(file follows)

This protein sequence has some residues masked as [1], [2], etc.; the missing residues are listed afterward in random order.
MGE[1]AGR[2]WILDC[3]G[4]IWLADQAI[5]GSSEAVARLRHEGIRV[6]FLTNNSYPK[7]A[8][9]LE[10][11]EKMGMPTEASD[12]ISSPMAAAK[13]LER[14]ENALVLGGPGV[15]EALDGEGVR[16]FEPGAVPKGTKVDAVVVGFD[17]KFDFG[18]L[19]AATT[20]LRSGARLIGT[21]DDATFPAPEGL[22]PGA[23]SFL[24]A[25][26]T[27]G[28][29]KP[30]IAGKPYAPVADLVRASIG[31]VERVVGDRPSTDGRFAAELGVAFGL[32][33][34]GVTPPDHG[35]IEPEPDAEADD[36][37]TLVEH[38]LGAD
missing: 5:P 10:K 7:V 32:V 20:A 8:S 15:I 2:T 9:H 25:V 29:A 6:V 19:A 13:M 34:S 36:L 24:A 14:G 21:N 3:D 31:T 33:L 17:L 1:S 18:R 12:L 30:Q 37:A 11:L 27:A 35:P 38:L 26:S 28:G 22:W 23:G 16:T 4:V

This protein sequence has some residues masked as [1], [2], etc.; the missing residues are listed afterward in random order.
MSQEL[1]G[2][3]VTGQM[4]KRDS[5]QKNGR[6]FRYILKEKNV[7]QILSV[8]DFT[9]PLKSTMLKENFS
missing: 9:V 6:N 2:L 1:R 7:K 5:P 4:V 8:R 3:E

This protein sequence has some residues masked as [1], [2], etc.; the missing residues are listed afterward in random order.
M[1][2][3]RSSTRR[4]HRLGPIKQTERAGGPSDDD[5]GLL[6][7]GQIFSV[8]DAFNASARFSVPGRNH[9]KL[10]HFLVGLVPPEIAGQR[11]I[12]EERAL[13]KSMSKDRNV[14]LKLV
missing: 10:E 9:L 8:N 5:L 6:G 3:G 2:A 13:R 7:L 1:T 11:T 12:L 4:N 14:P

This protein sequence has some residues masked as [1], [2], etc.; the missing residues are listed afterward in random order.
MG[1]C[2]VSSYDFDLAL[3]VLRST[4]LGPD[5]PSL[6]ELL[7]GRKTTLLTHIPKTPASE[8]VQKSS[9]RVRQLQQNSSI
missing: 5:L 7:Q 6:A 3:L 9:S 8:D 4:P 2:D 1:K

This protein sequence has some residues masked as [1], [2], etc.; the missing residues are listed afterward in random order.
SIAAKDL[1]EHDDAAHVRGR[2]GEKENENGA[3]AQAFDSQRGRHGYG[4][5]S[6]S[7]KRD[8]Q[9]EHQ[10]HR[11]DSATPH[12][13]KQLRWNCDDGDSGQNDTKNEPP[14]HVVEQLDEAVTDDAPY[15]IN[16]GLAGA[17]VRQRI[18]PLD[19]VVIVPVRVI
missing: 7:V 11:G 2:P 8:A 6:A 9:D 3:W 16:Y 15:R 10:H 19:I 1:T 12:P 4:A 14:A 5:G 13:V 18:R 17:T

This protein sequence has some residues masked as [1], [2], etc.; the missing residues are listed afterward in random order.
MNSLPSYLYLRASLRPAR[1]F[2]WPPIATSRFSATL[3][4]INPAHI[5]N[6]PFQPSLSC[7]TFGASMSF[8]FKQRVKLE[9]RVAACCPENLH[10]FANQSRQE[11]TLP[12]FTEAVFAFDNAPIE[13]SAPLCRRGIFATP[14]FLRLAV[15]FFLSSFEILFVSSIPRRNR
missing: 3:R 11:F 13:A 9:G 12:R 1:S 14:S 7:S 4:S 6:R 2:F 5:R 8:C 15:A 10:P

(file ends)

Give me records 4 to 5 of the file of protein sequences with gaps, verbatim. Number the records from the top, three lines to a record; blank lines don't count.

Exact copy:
This protein sequence has some residues masked as [1], [2], etc.; the missing residues are listed afterward in random order.
MG[1]C[2]VSSYDFDLAL[3]VLRST[4]LGPD[5]PSL[6]ELL[7]GRKTTLLTHIPKTPASE[8]VQKSS[9]RVRQLQQNSSI
missing: 5:L 7:Q 6:A 3:L 9:S 8:D 4:P 2:D 1:K

This protein sequence has some residues masked as [1], [2], etc.; the missing residues are listed afterward in random order.
SIAAKDL[1]EHDDAAHVRGR[2]GEKENENGA[3]AQAFDSQRGRHGYG[4][5]S[6]S[7]KRD[8]Q[9]EHQ[10]HR[11]DSATPH[12][13]KQLRWNCDDGDSGQNDTKNEPP[14]HVVEQLDEAVTDDAPY[15]IN[16]GLAGA[17]VRQRI[18]PLD[19]VVIVPVRVI
missing: 7:V 11:G 2:P 8:A 6:A 9:D 3:W 16:Y 15:R 10:H 19:I 1:T 12:P 4:A 14:A 5:G 13:V 18:R 17:T